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17 things you should never say during couples counseling


No matter how long you've been with your partner, it's never too late to improve your relationship - and that's where couples counseling comes in. Counseling can help bridge the communication gap, rekindle the spark, and bring you closer together. While counseling can be incredibly helpful, there are also some things you should avoid saying if you want to make the most of the session.


17 things you should never say during couple therapy

When you and your partner come to couples counseling, it is important to keep your goal of resolving conflict in mind. This means that there are certain things that you should avoid saying during your therapy sessions. If you're not careful, these comments could cause more problems than they solve.


Here are 17 things to avoid saying during couples counseling that are completely invalidating:

  1. "You're always/never..." -- Making absolutes like this will only serve to escalate the conflict. Instead, try to focus on specific instances where you felt hurt or misunderstood.

  2. "It's not my fault" -- This statement is likely to make your partner feel defensive and will not help to resolve the conflict. Try to take responsibility for your own actions and express how they have affected your partner.

  3. "I don't see why you're so upset" -- This statement invalidates your partner's feelings and is not likely to help resolve the conflict. Try to empathize with your partner and understand their perspective.

  4. "This is all your fault" -- Like the previous statement, this one is also likely to make your partner feel defensive and will not help resolve the conflict. Again, take responsibility for your own actions and express how your partners actions have caused hurt.

  5. "You're overreacting." -- Not only is this statement invalidating, but it's also likely to make your partner feel defensive. Instead of telling your partner that they're overreacting, try to understand why they are feeling the way they are.

  6. "Calm down." -- This statement is condescending and is not likely to help resolve the conflict. Instead of telling your partner to calm down, empathize with their feelings, and validate their experience.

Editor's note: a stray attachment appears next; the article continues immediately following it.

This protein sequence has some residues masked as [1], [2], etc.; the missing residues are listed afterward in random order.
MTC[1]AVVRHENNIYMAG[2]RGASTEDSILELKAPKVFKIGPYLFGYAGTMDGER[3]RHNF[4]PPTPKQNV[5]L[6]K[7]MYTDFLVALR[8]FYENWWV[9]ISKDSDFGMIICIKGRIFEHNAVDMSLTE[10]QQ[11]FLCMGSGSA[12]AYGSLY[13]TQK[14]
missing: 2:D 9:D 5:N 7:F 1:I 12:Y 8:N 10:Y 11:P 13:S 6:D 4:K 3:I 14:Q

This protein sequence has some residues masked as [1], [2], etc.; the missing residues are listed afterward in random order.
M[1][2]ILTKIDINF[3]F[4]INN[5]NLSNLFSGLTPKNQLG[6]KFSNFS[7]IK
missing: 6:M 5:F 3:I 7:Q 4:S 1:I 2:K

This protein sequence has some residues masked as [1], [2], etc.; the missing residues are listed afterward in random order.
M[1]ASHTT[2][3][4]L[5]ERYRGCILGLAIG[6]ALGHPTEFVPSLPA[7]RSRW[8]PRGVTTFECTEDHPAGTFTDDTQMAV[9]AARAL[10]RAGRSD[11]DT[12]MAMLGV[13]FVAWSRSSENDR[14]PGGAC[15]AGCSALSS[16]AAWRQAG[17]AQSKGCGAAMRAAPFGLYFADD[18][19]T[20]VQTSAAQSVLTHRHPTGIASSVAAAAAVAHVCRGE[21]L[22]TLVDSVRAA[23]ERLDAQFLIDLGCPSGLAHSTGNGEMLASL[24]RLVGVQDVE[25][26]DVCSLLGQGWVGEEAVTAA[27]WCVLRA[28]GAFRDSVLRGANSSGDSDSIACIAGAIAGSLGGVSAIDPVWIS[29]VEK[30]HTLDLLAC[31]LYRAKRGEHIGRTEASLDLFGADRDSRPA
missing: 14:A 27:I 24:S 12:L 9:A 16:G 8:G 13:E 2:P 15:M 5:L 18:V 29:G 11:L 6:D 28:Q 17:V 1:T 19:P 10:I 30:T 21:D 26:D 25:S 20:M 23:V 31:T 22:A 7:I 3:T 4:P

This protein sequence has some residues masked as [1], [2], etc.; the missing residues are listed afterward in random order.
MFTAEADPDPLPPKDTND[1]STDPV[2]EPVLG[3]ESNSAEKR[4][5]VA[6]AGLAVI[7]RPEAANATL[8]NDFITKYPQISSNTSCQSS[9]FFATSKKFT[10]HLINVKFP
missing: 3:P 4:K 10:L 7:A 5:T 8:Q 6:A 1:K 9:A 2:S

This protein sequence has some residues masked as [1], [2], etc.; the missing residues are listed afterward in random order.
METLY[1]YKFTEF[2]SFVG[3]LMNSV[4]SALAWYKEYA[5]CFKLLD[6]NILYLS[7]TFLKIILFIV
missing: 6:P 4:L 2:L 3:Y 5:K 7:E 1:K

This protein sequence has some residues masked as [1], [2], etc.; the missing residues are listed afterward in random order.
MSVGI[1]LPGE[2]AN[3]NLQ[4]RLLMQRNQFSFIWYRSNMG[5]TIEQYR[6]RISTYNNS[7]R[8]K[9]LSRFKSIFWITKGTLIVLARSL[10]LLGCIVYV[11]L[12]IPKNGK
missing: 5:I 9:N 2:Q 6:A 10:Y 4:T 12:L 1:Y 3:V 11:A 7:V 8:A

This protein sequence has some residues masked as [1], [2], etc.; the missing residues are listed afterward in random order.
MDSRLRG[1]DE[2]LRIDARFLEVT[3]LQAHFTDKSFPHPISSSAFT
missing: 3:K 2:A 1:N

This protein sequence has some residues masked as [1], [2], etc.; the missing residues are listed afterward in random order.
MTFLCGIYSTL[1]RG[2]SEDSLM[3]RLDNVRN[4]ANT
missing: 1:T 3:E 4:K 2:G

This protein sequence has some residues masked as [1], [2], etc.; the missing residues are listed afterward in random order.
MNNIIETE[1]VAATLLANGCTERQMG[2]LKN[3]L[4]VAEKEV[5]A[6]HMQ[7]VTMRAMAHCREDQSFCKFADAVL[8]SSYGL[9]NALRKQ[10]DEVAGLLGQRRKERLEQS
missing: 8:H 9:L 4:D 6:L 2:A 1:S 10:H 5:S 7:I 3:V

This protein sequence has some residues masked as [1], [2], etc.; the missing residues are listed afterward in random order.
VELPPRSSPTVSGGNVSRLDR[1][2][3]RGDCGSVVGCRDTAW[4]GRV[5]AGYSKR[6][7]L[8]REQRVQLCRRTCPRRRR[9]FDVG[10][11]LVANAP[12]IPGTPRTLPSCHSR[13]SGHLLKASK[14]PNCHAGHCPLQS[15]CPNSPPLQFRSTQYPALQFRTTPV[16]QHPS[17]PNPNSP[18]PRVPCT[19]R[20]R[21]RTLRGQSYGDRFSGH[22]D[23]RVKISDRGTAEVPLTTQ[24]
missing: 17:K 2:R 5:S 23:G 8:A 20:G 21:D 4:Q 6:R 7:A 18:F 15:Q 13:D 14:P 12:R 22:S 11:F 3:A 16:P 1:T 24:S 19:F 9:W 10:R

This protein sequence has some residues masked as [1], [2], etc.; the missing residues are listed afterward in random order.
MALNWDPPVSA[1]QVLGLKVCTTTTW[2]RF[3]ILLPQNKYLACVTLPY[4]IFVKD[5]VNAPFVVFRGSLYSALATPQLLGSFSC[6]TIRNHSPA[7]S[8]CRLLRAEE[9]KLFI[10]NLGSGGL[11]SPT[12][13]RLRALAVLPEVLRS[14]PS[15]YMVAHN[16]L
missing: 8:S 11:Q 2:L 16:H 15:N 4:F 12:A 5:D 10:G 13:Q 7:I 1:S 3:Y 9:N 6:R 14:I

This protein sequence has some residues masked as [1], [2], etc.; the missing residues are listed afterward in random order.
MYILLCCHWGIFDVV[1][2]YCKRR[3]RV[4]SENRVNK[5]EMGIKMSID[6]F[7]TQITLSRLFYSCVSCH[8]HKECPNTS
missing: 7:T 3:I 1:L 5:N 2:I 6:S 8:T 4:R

7. "You're being irrational." -- This statement is invalidating and will not help resolve the conflict. Instead of telling your partner that they're being irrational, try to understand their perspective and where they're coming from.

  8. "What's wrong with you?" -- This statement is not only invalidating, but it's also likely to make your partner feel defensive. Instead of asking your partner what's wrong with them, try to express how their actions have made you feel.

  9. "I don't know why you're so sensitive." -- This statement is invalidating and will not help resolve the conflict. Instead of telling your partner that they're sensitive, try to understand why they might be feeling extra sensitive in this situation.

  10. "I don't know what you want from me." -- This statement is likely to make your partner feel frustrated and will not help resolve the conflict. Instead of telling your partner that you don't know what they want, try to ask them what they need from you in this situation.

  11. "I give up." -- This statement is likely to make your partner feel abandoned and will not help resolve the conflict. Try a different response, and instead of telling your partner that you give up, express your commitment to finding a resolution.

  12. "This is hopeless." -- This statement is likely to make your partner feel despair and may make them feel like seeking resolution is a waste of time. Instead of telling your partner that you think the situation is hopeless, try to express your hope for a resolution.

  13. "If you really loved me, you would ..." -- This statement is likely to make your partner feel guilty and will not help resolve the conflict. Instead of telling your partner that they should do something because they love you, try to express how their actions make you feel.

  14. "You're just like your father/mother." -- This statement is likely to make your partner feel defensive and will not help resolve the conflict. Instead of telling your partner that they're just like their father or mother, try to express how you feel in the situation.